There is no reason to doubt that the "science" or "philosophy" of which Paul was so anxious that the disciples should beware, was the same which was afterwards so well known by the designation of Gnosticism. The second century was the period of its most vigorous development, and it then, for a time, almost engrossed the attention of the Church; but it was already beginning to exert a pernicious influence, and it is therefore noticed by the vigilant apostle. Whilst it acknowledged, to a certain extent, the authority of the Christian revelation, it also borrowed largely from Platonism; and, in a spirit of accommodation to the system of the Athenian sage, it rejected some of the leading doctrines of the gospel. Plato never seems to have entertained the sublime conception of the creation of all things out of nothing by the word of the Most High. He held that matter is essentially evil, and that it existed from eternity. [202:4] The false teachers who disturbed the Church in the apostolic age adopted both these views; and the errors which they propagated and of which the New Testament takes notice, flowed from their unsound philosophy by direct and necessary consequence. As a right understanding of certain passages of Scripture depends on an acquaintance with their system, it may here be expedient to advert somewhat more particularly to a few of its peculiar features.

The Gnostics alleged that the present world owes neither its origin nor its arrangement to the Supreme God. They maintained that its constituent parts have been always in existence; and that, as the great Father of Lights would have been contaminated by contact with corrupt matter, the visible frame of things was fashioned, without His knowledge, by an inferior Intelligence. These principles obviously derogated from the glory of Jehovah. By ascribing to matter an independent and eternal existence, they impugned the doctrine of God's Omnipotent Sovereignty; and by representing it as regulated without His sanction by a spiritual agent of a lower rank, they denied His Universal Providence. The apostle, therefore, felt it necessary to enter his protest against all such cosmogonies. He declared that Jehovah alone, as Father, Son, and Holy Ghost, existed from eternity; and that all things spiritual and material arose out of nothing in obedience to the word of the second person of the Godhead. "By Him," says he, "were all things created, that are in heaven and that are in earth, visible and invisible, whether they be thrones or dominions or principalities or powers; all things were created by Him and for Him, and He is before all things, and by Him all things consist." [203:1]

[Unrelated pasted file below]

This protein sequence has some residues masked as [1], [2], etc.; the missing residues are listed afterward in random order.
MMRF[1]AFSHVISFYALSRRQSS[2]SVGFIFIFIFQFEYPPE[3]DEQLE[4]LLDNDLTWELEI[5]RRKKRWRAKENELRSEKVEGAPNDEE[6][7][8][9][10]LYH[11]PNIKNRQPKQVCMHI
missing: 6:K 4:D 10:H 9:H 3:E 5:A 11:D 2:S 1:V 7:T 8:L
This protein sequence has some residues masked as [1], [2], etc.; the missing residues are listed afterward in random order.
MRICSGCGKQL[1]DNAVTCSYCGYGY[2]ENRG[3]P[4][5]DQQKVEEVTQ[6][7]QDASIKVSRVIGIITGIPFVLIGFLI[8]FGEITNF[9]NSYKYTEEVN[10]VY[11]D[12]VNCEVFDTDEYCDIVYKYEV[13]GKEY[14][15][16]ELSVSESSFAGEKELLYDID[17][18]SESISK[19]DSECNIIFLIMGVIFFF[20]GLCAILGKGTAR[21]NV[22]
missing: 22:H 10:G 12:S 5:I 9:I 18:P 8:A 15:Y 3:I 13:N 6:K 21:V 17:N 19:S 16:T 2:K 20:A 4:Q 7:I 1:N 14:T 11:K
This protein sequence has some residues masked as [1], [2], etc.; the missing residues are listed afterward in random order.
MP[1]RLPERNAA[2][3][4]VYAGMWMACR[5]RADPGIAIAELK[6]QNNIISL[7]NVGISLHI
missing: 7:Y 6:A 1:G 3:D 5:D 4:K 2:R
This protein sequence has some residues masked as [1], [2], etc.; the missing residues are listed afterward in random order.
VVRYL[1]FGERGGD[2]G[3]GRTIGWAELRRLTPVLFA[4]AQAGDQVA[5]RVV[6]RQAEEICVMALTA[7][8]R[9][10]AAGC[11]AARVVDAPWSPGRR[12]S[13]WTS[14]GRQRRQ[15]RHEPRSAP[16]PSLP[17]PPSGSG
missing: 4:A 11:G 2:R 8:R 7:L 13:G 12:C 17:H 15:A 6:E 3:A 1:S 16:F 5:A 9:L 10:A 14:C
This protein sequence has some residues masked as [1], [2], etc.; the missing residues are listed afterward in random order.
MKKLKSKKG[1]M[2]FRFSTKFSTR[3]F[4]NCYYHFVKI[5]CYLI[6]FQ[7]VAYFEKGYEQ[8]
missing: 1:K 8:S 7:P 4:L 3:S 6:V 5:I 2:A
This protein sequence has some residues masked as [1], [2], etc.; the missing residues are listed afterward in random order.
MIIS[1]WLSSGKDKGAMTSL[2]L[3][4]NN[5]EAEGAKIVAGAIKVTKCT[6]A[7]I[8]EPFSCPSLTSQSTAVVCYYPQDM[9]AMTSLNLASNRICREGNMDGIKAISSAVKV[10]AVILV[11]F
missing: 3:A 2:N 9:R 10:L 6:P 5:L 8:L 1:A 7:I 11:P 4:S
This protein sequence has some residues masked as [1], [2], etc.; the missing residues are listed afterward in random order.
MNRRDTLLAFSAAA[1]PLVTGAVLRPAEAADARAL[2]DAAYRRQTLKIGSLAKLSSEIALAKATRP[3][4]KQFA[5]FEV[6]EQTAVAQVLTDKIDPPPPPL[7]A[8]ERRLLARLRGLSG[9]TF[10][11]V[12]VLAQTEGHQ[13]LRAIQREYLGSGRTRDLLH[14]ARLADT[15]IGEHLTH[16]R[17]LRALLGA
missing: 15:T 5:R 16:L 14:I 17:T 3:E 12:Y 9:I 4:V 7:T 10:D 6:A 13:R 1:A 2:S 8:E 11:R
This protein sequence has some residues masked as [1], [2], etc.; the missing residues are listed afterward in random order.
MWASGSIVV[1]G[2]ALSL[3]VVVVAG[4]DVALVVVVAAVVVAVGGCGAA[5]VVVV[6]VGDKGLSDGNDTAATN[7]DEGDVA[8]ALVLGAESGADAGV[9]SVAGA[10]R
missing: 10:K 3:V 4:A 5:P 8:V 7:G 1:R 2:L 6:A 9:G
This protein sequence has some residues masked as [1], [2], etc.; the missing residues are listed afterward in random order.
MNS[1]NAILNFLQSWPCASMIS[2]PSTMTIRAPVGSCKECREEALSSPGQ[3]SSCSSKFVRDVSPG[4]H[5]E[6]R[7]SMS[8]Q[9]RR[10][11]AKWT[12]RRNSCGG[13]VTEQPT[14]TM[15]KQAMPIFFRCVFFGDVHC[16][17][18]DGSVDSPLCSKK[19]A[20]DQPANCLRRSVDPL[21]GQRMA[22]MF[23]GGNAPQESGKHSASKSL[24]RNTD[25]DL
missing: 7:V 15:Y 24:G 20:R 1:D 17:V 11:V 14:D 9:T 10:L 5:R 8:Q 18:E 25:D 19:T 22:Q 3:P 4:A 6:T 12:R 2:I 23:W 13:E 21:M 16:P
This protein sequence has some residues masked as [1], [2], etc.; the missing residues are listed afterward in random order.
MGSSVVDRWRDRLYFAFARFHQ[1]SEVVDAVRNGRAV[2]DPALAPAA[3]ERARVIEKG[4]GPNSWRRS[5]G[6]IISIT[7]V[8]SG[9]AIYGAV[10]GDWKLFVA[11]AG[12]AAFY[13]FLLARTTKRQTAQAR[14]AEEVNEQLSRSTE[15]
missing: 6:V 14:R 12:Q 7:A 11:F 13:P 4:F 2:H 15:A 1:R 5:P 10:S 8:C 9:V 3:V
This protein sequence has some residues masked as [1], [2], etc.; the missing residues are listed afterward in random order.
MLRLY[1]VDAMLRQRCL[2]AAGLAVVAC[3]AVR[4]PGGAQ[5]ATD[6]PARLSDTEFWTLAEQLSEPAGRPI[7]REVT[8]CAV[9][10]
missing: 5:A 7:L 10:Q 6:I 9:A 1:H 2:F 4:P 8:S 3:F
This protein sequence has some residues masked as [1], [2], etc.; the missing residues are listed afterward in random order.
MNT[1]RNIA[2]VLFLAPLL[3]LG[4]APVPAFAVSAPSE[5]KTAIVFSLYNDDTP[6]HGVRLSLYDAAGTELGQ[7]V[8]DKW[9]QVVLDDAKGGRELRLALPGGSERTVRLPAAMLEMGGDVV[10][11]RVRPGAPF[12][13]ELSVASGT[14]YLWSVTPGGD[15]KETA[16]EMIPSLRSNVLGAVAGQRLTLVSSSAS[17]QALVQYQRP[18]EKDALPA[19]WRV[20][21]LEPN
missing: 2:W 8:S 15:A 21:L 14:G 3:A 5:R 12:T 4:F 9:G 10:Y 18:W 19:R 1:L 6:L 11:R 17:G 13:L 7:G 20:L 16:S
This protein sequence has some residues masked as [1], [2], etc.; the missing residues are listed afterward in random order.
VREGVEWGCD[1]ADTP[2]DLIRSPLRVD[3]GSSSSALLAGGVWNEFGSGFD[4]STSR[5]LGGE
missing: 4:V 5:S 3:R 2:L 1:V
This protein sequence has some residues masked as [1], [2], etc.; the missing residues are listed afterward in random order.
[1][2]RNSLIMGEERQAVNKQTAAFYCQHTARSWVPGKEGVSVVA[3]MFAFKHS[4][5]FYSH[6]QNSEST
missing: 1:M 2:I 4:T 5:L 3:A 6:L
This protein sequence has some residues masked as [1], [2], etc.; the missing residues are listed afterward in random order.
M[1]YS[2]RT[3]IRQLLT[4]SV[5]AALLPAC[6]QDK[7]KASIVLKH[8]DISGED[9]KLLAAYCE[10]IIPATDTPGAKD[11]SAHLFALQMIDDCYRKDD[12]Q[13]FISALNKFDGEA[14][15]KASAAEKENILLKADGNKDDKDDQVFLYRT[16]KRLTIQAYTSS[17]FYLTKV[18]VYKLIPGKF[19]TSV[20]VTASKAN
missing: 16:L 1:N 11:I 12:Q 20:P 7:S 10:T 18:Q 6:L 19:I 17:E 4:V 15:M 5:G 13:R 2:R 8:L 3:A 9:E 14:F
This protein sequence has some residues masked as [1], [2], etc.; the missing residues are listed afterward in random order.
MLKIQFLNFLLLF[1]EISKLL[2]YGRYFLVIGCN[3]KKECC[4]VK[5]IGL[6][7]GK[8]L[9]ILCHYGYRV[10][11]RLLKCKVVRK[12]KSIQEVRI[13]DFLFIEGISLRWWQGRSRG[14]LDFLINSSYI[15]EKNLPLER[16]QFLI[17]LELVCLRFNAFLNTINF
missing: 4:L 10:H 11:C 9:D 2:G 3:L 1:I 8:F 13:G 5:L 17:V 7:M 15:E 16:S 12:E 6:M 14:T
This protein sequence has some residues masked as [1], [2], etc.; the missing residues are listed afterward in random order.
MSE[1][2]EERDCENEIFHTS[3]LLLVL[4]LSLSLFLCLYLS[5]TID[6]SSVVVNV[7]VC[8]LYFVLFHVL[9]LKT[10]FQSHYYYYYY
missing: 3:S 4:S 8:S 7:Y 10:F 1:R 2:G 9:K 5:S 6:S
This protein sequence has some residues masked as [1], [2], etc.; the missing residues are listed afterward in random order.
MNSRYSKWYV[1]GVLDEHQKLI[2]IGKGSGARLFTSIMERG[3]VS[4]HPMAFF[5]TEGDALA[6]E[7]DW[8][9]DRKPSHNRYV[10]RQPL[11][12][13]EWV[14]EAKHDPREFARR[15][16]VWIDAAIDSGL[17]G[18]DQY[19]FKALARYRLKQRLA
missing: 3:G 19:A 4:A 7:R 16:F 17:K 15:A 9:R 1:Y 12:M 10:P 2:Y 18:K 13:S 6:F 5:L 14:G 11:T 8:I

The philosophical system of the Gnostics also led them to adopt false views respecting the body of Christ. As, according to their theory, the Messiah appeared to deliver men from the bondage of evil matter, they could not consistently acknowledge that He himself inhabited an earthly tabernacle. They refused to admit that our Lord was born of a human parent; and, as they asserted that He had a body only in appearance, or that His visible form as man was in reality a phantom, they were at length known by the title of Docetae. [204:1] The Apostle John repeatedly attests the folly and the danger of such speculations. "The Word," says he, "was made flesh and dwelt among us. [204:2] ... Every spirit that confesseth not that Jesus Christ is come in the flesh is not of God. [204:3] ... That which was from the beginning, which we have heard, which we have seen with our eyes, which we have looked upon, and our hands have handled of the Word of Life ... declare we unto you. [204:4] ... Many deceivers are entered into the world who confess not that Jesus Christ is come in the flesh." [204:5]